Virtual film festival time again – it’s Glasgow’s turn to light up our computer screens. However much you miss visiting the cinema, there are undeniable benefits to doing a festival from the comfort of your own home. No crowds, no one kicking the back of your seat or on their mobile in front of you; just you, a sofa, and your favourite snacks.
Most of all though, it’s the accessibility. Thanks to the magic of the internet, audiences all over the country can this year watch the entirety of Glasgow’s programme. And it’s quite a programme – 8 world premieres, 48 UK premieres, and a country focus on the cinema of South Korea. Between the big-name award contenders and the hidden gems, the seventeenth edition of the Glasgow Film Festival is offering up a veritable movie feast. Here are five you won’t want to miss:
MinariLavished with critical praise and award nominations wherever it has played, Lee Isaac Chung’s Minari looks to be not only one of this festival’s must see movies, but an early contender for one of this year’s best films. A semi-autobiographical tale of the director’s childhood, it follows the journey of a Korean-American family making a life for themselves in rural Arkansas during the 1980s. With an acclaimed lead turn from ex-Walking Dead star Steven Yeun, this is sure to be a tender, moving experience.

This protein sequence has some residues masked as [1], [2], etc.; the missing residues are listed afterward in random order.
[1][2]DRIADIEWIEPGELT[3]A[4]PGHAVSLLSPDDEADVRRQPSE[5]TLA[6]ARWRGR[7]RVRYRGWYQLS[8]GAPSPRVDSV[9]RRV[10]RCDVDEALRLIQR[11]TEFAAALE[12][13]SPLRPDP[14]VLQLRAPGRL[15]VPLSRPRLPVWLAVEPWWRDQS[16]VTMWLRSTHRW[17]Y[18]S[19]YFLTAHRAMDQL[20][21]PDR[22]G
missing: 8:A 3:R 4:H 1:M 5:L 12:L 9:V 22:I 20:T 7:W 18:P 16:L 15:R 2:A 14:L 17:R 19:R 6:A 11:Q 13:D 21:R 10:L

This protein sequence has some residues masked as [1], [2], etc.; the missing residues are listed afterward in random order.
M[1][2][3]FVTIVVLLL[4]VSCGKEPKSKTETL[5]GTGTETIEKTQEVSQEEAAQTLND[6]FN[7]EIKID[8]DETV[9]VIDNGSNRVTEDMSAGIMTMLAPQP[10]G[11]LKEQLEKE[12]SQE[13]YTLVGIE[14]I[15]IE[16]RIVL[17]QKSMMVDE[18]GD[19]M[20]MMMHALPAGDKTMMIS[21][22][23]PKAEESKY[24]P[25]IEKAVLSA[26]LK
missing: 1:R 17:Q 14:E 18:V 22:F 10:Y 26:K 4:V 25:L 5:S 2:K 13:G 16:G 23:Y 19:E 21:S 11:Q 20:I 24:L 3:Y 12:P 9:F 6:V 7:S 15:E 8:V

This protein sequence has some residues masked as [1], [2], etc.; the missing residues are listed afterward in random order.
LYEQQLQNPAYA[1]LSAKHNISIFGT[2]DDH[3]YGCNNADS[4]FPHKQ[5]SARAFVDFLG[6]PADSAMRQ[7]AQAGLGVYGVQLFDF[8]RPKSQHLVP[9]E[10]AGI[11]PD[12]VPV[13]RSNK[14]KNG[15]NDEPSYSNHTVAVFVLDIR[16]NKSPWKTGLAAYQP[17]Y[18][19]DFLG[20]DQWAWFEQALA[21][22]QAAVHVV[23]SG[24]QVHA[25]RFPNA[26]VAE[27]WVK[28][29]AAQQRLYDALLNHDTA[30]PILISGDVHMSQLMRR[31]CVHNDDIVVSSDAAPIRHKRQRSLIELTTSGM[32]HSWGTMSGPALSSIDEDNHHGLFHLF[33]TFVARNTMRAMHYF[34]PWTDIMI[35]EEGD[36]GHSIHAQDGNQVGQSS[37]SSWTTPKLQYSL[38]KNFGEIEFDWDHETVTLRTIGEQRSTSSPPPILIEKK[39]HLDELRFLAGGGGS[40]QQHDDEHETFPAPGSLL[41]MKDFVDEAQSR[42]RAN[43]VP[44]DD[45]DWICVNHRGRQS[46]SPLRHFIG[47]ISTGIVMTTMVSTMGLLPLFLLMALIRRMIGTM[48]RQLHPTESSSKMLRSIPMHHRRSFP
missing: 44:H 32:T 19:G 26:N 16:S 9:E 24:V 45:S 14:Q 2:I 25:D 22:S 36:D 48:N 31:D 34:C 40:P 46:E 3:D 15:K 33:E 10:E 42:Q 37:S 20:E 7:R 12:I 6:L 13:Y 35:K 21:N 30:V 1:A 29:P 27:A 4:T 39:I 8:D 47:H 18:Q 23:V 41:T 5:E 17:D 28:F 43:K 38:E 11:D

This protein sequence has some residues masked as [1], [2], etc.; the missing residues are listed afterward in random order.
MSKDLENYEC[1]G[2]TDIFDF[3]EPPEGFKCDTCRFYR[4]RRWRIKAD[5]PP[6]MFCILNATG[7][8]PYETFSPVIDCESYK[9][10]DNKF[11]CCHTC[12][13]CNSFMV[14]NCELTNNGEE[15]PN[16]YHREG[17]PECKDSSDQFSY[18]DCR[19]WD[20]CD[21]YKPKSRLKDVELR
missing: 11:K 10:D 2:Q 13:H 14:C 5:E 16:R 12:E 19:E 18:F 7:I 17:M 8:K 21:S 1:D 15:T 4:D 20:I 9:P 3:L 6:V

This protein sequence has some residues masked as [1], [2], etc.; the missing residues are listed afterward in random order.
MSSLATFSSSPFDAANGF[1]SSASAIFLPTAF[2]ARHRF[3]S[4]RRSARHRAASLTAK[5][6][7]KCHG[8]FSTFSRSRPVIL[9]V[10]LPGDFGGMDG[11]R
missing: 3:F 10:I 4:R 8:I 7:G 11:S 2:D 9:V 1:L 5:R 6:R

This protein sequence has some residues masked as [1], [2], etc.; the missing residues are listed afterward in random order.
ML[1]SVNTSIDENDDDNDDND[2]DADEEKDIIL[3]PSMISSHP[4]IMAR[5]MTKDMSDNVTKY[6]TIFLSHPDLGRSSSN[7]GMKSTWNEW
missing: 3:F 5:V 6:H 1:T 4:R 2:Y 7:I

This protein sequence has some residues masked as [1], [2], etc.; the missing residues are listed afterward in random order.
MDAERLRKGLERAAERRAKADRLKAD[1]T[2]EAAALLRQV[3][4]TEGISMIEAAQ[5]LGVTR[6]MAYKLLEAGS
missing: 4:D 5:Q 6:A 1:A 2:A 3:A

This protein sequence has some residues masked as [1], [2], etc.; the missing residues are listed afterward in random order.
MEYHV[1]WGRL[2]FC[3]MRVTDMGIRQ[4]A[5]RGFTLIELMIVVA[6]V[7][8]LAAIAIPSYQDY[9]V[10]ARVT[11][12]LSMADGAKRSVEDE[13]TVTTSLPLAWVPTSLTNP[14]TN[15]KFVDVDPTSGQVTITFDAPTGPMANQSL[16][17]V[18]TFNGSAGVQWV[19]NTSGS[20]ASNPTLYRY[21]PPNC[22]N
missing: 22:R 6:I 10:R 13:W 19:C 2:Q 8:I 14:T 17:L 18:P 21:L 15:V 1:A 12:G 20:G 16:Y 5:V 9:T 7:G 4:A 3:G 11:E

City HallOkay, so a four and a half hour-long documentary about local government in Boston, Massachusetts is not going to be at the top of everyone’s watchlist. Even fans of renowned documentarian Frederick Wiseman will admit that sometimes sitting through his mammoth movies can be an arduous task. If – like this writer! – you happen to be an American politics obsessive however, the prospect of losing yourself in one of Wiseman’s typically rigorous case studies will be enough to make your mouth water.
Riders Of JusticeWho doesn’t love Mads Mikkelsen? The prolific actor’s latest sees him playing a deployed soldier who returns home to Demark after the death of his wife. Discovering that her death was no accident, he assembles a rag-tag group of renegades to help him enact revenge. Riders Of Justice has been getting glowing reviews – and, thanks to its meld of violence and dark humour, comparisons to the work of the Coen Brothers – from its brief run in Danish cinemas.
Oscar-winning filmmaker Bryan Forbes’ latest documentary explores the brutal murder of Washington Post journalist Jamal Khashoggi at the hands of the Saudi government, which shocked the world in 2018. Fogel’s film delves deep into the harrowing case, exploring Khashoggi’s life, the fraught lead up to his killing and the incredible, stranger-than-fiction events that happened in its aftermath. Distressing viewing then, but vital too.
Preparations To Be Together For An Unknown Period Of TimeHungary’s entry for the 2021 Academy Awards tells the story of a Hungarian surgeon working in America who returns home for a date with another doctor. When she meets him, he claims to have no idea who she is. Sophomore director Lili Horvát’s latest has been making waves all across the global festival circuit, earning comparisons to classics like Vertigo, Last Year At Marienbad and The Double Life Of Veronique – all of which makes her lengthily-titled feature sound an intriguing prospect indeed.
Glasgow Film Festival 2021 opens on Wednesday 24 February. The films can be viewed on the official festival website (films are £9.99 to rent and are available to pre-order now).